Trials conducted in Guinea, one of the West African countries most affected by an outbreak that ended only this year, show the vaccine offers 100% protection and it is now being fast-tracked for regulatory approval.
GAVI, a global vaccine alliance, paid Merck pharmaceutical company $5 million for 300,000 doses of the rVSV-ZEBOV vaccine. Results published in The Lancet medical journal show that of the nearly 6,000 people who received the vaccine, all were virus free 10 days later.
In a group of the same size not vaccinated, 23 later developed Ebola. Only one person who was vaccinated had a serious side effect that the researchers think was caused by the jab. This was a very high temperature and the patient recovered fully. It is not known how well the vaccine might work in children since this was not tested in the trial.
Analysis – Tulip Mazumdar, Global Health Correspondent
Ebola has been around for 40 years now. But it wasn’t until the height of the 2014 outbreak in West Africa that the world decided to invest some serious money into finding treatments and cures.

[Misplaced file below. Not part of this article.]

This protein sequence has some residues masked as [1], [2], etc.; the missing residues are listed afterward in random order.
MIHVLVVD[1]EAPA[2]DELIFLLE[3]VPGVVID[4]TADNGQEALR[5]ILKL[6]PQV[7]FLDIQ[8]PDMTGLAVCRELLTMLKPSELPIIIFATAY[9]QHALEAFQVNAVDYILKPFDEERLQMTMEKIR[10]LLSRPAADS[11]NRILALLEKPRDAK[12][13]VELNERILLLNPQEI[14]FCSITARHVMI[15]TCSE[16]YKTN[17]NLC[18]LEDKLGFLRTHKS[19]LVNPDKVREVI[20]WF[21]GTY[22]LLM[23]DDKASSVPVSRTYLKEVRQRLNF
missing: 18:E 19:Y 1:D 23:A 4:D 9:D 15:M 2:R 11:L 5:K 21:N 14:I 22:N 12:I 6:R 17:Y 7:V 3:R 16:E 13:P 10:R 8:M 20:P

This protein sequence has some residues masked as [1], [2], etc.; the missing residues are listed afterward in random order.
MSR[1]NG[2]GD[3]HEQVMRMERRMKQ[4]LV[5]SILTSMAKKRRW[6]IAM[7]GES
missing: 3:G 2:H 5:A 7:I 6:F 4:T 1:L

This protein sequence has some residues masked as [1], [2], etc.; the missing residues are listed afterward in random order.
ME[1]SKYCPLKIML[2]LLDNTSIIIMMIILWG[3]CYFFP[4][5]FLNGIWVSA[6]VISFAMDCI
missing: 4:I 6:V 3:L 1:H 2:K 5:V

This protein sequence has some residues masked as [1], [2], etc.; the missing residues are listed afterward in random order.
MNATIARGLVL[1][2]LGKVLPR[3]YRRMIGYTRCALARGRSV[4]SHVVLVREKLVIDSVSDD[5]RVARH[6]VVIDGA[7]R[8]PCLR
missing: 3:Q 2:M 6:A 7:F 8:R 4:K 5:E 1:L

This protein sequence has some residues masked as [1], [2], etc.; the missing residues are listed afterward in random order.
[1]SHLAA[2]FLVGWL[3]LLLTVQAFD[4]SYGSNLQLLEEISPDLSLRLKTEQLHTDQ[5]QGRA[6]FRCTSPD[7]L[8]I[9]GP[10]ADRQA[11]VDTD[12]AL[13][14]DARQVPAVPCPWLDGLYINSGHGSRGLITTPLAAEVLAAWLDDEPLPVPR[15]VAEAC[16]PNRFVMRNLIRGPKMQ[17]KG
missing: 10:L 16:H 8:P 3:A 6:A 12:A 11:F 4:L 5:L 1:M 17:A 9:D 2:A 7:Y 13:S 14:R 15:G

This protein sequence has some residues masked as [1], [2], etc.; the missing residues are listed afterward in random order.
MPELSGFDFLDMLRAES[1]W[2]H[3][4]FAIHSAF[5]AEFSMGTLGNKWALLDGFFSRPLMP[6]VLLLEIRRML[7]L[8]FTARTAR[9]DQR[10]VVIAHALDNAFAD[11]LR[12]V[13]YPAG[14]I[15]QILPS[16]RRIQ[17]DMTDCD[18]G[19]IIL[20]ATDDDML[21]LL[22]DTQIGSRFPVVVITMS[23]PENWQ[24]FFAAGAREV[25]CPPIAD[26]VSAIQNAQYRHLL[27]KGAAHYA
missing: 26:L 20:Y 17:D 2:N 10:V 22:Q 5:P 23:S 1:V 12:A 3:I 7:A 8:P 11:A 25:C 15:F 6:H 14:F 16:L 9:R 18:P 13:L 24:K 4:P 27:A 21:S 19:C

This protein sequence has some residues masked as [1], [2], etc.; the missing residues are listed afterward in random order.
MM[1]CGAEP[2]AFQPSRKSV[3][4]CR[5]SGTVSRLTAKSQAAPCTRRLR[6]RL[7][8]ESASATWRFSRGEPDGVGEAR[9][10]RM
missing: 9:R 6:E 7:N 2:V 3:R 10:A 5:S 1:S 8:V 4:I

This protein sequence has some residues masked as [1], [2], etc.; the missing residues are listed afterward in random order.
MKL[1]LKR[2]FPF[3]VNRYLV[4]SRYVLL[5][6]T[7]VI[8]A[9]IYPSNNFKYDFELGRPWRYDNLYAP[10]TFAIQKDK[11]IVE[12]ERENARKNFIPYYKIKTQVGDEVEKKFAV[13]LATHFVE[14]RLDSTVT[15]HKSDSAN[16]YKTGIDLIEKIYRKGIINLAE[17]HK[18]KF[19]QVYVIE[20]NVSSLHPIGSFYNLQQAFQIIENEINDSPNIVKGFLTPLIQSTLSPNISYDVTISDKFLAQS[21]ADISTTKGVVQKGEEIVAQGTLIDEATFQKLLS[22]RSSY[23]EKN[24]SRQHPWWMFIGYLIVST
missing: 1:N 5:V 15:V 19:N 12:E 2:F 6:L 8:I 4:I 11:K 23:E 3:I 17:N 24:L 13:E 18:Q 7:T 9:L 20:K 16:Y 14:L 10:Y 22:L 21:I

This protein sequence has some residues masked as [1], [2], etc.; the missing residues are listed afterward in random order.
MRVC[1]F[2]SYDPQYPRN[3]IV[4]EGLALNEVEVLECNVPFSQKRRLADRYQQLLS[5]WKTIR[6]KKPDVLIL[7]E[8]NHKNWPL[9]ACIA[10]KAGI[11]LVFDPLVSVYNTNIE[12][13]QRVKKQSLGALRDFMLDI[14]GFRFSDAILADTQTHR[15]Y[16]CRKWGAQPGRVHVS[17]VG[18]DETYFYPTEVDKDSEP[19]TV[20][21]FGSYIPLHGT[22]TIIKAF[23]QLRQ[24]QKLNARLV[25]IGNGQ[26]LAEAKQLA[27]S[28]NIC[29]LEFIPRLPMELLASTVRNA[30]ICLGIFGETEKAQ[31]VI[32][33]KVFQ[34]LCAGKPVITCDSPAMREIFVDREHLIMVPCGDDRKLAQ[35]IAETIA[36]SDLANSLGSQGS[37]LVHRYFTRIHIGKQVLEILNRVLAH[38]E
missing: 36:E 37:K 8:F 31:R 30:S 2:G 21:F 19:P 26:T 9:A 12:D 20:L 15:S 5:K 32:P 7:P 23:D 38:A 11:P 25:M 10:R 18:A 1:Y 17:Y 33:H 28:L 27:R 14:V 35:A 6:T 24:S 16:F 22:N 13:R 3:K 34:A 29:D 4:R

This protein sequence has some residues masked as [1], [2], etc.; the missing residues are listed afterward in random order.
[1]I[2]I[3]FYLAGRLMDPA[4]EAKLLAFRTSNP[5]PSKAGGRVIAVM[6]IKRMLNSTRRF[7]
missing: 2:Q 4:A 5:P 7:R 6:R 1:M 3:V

I watched as families of those who had become infected were isolated in their homes. Often entire neighborhoods were quarantined behind orange fencing. That was their best chance of not becoming infected and infecting others.
But as hundreds of people continued to die, and cases started being exported to Europe and the U.S. – the world decided to act.
Now, two years later, we have a vaccine. It usually takes around 10 years.
There were some mild side effects reported in this trial, and the vaccine is only known to protect against one of the strains of Ebola, but it is the most deadly Zaire strain.
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